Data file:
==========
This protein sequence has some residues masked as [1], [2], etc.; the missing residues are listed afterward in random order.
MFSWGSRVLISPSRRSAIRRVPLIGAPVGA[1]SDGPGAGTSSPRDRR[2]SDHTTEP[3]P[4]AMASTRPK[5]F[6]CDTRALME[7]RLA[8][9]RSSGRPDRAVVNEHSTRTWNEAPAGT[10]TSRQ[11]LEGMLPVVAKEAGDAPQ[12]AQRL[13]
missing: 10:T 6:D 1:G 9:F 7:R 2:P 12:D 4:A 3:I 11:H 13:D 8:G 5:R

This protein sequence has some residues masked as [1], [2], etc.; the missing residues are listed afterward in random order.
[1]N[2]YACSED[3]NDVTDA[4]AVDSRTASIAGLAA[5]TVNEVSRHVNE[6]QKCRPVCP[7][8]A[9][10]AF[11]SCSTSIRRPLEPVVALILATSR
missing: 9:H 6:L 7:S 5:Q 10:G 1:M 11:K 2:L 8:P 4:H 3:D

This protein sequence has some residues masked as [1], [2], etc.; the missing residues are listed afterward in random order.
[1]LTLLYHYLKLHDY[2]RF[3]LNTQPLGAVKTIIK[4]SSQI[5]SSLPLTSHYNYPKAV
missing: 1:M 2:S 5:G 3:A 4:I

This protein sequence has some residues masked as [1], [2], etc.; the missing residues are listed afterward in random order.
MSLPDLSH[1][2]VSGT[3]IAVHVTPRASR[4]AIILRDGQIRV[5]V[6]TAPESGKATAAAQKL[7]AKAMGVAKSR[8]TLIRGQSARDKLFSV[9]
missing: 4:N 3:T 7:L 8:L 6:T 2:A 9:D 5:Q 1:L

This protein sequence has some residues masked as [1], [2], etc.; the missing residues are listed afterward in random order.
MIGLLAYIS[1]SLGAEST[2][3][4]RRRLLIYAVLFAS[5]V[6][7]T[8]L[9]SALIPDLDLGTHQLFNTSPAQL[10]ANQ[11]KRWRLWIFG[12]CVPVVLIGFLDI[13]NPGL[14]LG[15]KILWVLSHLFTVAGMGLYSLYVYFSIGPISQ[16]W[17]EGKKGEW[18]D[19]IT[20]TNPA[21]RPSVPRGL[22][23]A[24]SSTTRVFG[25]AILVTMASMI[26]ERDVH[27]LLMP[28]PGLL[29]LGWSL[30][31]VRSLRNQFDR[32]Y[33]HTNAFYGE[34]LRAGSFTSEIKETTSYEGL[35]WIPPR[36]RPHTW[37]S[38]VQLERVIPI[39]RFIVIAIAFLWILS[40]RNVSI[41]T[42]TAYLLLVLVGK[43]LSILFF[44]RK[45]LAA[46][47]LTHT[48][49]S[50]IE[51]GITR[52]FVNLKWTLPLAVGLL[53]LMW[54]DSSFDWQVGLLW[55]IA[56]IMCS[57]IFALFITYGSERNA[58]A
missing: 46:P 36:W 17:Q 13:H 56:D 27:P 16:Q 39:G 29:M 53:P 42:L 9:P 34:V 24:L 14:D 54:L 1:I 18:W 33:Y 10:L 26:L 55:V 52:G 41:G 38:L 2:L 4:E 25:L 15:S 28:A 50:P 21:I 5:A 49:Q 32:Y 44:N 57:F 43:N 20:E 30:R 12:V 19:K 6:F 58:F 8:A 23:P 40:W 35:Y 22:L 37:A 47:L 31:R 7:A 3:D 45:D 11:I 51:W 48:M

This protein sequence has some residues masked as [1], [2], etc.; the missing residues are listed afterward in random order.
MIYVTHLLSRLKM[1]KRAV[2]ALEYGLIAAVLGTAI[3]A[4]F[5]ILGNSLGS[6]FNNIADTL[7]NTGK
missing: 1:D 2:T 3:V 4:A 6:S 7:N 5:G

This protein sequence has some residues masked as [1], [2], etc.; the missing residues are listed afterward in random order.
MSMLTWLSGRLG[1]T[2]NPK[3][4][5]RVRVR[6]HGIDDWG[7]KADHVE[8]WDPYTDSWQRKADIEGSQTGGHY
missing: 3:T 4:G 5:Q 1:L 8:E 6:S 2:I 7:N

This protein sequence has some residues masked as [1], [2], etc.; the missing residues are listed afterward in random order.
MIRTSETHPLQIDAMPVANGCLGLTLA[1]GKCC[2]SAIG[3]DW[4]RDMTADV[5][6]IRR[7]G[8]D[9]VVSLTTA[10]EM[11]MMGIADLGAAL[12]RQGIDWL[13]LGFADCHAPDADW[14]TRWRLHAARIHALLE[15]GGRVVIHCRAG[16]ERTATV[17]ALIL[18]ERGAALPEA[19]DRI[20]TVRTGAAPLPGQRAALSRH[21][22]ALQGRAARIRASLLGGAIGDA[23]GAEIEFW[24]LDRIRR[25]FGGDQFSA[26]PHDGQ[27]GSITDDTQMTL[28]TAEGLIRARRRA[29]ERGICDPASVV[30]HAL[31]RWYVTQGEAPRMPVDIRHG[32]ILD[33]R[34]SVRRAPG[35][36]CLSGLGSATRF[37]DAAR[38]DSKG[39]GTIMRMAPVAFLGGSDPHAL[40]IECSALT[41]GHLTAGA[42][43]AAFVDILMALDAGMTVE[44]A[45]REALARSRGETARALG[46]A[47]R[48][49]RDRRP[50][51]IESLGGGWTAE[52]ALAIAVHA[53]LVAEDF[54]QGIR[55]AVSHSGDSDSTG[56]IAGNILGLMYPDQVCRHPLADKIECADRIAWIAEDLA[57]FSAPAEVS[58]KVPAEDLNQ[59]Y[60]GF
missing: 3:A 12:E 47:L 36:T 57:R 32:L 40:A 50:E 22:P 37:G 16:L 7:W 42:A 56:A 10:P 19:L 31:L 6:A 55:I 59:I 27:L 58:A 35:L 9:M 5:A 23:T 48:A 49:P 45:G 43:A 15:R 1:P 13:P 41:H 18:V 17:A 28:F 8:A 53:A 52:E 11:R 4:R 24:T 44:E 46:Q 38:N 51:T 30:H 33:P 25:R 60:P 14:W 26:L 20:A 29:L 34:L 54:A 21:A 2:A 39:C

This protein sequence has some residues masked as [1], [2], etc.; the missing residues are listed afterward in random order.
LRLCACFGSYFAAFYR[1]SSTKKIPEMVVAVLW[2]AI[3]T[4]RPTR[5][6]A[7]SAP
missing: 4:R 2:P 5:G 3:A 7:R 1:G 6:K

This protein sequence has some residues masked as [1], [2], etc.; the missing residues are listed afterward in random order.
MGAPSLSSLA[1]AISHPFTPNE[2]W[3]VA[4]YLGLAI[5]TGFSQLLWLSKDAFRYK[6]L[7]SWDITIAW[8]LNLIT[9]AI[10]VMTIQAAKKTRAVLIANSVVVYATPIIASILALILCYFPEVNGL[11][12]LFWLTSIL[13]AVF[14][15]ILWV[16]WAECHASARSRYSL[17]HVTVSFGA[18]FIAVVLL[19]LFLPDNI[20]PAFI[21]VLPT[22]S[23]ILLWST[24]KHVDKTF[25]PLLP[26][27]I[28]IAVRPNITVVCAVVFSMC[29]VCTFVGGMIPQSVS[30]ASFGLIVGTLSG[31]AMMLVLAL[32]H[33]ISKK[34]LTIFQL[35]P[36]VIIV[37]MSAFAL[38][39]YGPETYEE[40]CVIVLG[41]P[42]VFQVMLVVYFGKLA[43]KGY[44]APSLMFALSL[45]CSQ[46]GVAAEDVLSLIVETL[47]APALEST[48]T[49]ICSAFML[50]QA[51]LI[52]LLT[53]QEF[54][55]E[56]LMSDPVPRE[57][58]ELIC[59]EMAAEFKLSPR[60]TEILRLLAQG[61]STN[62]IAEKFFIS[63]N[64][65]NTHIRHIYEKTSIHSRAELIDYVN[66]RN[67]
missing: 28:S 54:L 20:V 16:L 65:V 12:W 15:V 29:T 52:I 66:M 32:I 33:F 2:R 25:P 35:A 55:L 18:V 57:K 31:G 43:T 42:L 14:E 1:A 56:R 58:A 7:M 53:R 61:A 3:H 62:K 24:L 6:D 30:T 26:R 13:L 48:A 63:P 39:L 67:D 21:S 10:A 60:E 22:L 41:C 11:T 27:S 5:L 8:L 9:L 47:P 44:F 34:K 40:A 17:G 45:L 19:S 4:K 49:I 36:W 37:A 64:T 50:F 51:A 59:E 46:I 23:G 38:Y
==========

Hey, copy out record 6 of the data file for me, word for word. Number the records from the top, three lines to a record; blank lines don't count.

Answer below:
This protein sequence has some residues masked as [1], [2], etc.; the missing residues are listed afterward in random order.
MIYVTHLLSRLKM[1]KRAV[2]ALEYGLIAAVLGTAI[3]A[4]F[5]ILGNSLGS[6]FNNIADTL[7]NTGK
missing: 1:D 2:T 3:V 4:A 6:S 7:N 5:G